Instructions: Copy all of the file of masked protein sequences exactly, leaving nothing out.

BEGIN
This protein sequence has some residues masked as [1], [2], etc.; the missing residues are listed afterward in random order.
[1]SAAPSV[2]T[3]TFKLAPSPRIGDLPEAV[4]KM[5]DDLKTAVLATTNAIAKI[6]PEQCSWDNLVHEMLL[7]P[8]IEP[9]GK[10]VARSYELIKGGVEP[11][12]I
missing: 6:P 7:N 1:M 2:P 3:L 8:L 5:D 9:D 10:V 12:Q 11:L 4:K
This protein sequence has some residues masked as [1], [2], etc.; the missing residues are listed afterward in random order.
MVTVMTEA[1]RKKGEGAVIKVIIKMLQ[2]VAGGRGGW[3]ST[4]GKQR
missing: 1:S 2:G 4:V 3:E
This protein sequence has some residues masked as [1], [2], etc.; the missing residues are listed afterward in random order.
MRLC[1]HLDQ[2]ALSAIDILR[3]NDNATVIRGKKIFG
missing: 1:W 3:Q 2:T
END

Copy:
This protein sequence has some residues masked as [1], [2], etc.; the missing residues are listed afterward in random order.
[1]SAAPSV[2]T[3]TFKLAPSPRIGDLPEAV[4]KM[5]DDLKTAVLATTNAIAKI[6]PEQCSWDNLVHEMLL[7]P[8]IEP[9]GK[10]VARSYELIKGGVEP[11][12]I
missing: 6:P 7:N 1:M 2:P 3:L 8:L 5:D 9:D 10:V 12:Q 11:L 4:K
This protein sequence has some residues masked as [1], [2], etc.; the missing residues are listed afterward in random order.
MVTVMTEA[1]RKKGEGAVIKVIIKMLQ[2]VAGGRGGW[3]ST[4]GKQR
missing: 1:S 2:G 4:V 3:E
This protein sequence has some residues masked as [1], [2], etc.; the missing residues are listed afterward in random order.
MRLC[1]HLDQ[2]ALSAIDILR[3]NDNATVIRGKKIFG
missing: 1:W 3:Q 2:T